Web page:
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General Chemistry

Learn the toughest concepts covered in Chemistry with step-by-step video tutorials and practice problems by world-class tutors

4. BONUS: Lab Techniques and Procedures

Distillation & Floatation

Distillation and Floatation represent procedures that can be used to separate components of a mixture. 

Mixture Separation

Distillation can be used to separate liquids or gases based on their different boiling points, while floatation can be used to separate solids based on their different densities. 


Distillation and Floatation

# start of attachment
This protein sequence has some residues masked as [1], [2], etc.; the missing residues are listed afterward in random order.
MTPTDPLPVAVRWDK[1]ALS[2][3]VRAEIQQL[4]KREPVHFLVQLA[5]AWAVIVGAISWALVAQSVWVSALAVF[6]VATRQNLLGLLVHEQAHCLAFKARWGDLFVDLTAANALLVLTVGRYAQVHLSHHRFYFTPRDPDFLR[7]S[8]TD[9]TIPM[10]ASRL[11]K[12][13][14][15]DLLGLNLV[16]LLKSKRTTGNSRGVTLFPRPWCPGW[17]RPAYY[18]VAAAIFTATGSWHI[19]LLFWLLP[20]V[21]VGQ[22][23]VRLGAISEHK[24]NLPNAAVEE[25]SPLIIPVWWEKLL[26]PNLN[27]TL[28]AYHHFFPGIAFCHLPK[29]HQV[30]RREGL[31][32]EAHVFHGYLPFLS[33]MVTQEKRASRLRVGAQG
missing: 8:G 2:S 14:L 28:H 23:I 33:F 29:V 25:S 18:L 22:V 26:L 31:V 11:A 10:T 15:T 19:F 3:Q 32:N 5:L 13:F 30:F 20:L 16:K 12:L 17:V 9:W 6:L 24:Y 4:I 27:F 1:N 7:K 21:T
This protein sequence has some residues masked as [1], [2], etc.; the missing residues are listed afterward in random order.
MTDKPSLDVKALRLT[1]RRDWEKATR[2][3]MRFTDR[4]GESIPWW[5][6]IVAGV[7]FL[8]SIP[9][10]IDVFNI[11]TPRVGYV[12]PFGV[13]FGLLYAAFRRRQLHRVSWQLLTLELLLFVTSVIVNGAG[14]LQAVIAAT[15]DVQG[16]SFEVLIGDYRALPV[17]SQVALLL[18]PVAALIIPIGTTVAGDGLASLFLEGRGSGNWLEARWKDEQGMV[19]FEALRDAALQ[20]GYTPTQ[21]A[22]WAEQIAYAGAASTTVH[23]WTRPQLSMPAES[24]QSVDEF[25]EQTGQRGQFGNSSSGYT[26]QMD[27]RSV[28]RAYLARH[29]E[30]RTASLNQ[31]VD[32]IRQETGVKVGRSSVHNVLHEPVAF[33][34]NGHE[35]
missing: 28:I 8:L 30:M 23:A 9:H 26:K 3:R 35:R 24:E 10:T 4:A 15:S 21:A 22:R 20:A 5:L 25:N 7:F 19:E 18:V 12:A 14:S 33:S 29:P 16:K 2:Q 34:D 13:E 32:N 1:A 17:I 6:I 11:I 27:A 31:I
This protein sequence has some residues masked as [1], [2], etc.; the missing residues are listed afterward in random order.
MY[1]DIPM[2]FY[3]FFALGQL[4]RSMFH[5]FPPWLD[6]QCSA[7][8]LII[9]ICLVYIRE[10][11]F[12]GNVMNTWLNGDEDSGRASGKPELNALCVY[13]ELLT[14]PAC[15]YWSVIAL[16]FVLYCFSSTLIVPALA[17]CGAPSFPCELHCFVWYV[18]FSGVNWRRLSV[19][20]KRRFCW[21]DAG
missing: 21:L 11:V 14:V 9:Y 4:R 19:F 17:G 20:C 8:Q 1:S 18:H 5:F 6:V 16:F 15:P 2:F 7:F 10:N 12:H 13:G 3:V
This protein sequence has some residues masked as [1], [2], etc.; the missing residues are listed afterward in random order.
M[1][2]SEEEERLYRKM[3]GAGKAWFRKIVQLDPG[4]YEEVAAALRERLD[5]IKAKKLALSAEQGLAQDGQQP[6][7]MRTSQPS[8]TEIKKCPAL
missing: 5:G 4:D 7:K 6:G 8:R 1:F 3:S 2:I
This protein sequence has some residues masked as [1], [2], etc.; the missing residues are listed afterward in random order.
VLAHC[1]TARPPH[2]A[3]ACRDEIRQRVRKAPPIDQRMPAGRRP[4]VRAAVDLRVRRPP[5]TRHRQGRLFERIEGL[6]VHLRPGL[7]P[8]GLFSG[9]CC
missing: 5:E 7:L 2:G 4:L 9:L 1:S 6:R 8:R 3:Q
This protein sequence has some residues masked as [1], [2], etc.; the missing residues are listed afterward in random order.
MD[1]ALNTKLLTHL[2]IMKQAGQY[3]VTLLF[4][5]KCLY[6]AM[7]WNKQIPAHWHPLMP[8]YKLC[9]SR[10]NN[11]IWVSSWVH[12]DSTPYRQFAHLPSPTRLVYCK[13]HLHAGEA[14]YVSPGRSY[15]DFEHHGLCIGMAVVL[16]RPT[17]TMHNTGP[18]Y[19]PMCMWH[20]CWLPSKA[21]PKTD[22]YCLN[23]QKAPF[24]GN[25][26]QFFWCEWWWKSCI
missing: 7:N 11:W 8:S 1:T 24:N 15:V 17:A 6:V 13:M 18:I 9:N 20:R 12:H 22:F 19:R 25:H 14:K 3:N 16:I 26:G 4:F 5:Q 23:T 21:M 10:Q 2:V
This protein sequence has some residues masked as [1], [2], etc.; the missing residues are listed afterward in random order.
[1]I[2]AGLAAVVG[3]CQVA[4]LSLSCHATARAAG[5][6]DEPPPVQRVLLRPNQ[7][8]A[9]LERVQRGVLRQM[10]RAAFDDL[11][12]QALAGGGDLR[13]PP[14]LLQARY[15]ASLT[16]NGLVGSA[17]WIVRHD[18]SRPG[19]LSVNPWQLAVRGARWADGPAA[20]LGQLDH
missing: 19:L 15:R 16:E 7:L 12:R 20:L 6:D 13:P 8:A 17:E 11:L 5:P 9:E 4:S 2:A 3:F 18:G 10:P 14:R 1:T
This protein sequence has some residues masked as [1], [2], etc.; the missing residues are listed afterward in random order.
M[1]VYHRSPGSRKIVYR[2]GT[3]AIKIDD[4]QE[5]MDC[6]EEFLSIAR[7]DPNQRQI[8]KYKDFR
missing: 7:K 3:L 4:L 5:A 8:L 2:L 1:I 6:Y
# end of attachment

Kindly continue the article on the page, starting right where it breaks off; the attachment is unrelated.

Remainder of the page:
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Now in order to separate the different components of a mixture, it first must be heterogeneous. So we need them to be in different phases from one another. Now in this form, each component maintains its individual physical properties. Now chemical reactions rarely produce a single pure product. So these types of mixtures are common now with distillation, we're going to have two different apparatuses that we can use for distillation. We're going to say This technique involves the separation of liquids and gasses based on a difference in their boiling points. There are many types of distillation methods, but the two most common forms are simple and fractional distillation. So from these two images, the one on the left represents a simple installation and the one on the right represents a fractional distillation. Now they have some things in common with one another, but they also have some differences. We're gonna say they both have thermometers here which helped to monitor the temperature because we're trying to figure out differences in boiling point. And let's say that both of them have a mixture of few compounds, one compound and one compound beat and both of them have a heating source here. This one's using a Bunsen burner. This one here is using a hot plate. They both serve the same function to heat up our mixture. And what we're going to say here is that for the simple distillation and and for the fraction, let's say that compound A is methanol. Methanol is an alcohol With a boiling point equal to 67°C compound B let's make it water which we know its boiling point is 100 degrees Celsius. So both of these sources are going to heat up my mixture. What's gonna start happening is they're gonna vaporize and become a gas. And we're gonna travel up here and up here in the fractional distillation we have here, what's called a fractional column. We don't have that with simple distillation in this fractional column. We have little beats. These little beads are supposed to help us to have more surface area for the gas particles to travel to. This also serves another purpose because it helps to lengthen the amount of time it takes for the gas molecules to get through the column. In doing that. Some of them are going to re condense back into a liquid. This helps us to increase the cycles of vaporization and condensation, fractional distillation is a longer process. What happens now is some of the gas particles will travel here and travel here and they're gonna get to these two tubes. Both of them are called leibig condensers, basically they're both connected to hoses. This host here is cold water that's going into the tube and filling it up here and this one helps the cold water to exit. You have warm gas traveling through this tube traveling through this tube and on either side we have cold water. This is gonna help it to condense and so it's gonna drip down as liquid here with simple distillation. It's faster and you make a bigger yield of this fill. Trade here. Unfortunately it is not as pure you're gonna get, let's say you wanted to isolate ethanol, ethanol vapors rise sooner because it has a lower boiling point. You're trying to isolate ethanol but you're gonna have a mixture of ethanol and water here with fractional distillation. The process is longer because it has to travel through the fractional column which has those beads. But you're going to get a much better pure product at the end here, it's gonna be a majority of a, most of the water is gonna re condense back down drip into here. Get vaporized again, you're gonna have more cycles of condensation and vaporization. Now, simple distillation is great. If you're two substances have boiling point difference is greater than 25°C. So in this example I use methanol and water. Their difference in temperature is 33°C. So simple distillation here will be good. But let's say that we changed compound a from methanol to ethanol if I change it to that Its boiling point is now 97°C. Those temperatures are too close. So simple distillation will not work. You will need to use fractional distillation fractional distillation works better if the boiling point difference between your two liquids is less than 25 degrees Celsius here, the process is longer, you don't make as much of this Phil trait liquid. But it's going to be very pure, it's gonna be more of ethanol or methanol. Now here, if we take a look at this graph, let's say here that we have temperature and we can have it into Greece, Celsius or kelvin up to you and it's increasing as we go up. And let's say, we're going back to our original methanol, uh methanol water mix. So here we have mole fraction of methanol and here we have mole fraction of water. So here, let's say we start out with zero amount of methanol and here we have just all water Over time, our amount of methanol would increase a 0. 0.40 0.60 0.80. And then here 100% methanol and here zero 0.20 0.40 0.60 And then .80. So we're starting out here and let's say we're starting out with a sample that is um a lot of methanol or I mean a lot of water initially, as we start to vaporize our mixture, We're trying to get to the point where we have 100% of the filter, right? We want, which in this case is not at all. Each one of these levels represents a vaporization that occurred vaporization one, two and three. Because I told you through the, through the glass beads are in the fractional column, the gasses travel, it takes so long that some of it re condenses back into water at the bottom. Words vaporized again and go through the whole process, We're gonna have more instances of vaporization and condensation which causes more cycles of vaporization to happen With the hope of when you get to your fill trade at the end, it's gonna be 100 methanol And 0% of water. And what you have back in the original container that's still on the hot plate is just water. So this is what this is showing us is showing us a vaporization condensation cycle that's occurring within fractional distillation. So just remember if you're trying to make it quick and try to get the two samples separated and their temperatures are greater than 25°C in terms of boiling point, you can go with simple distillation. But if you want a pure fill trade at the end, fractional distillation is the better option.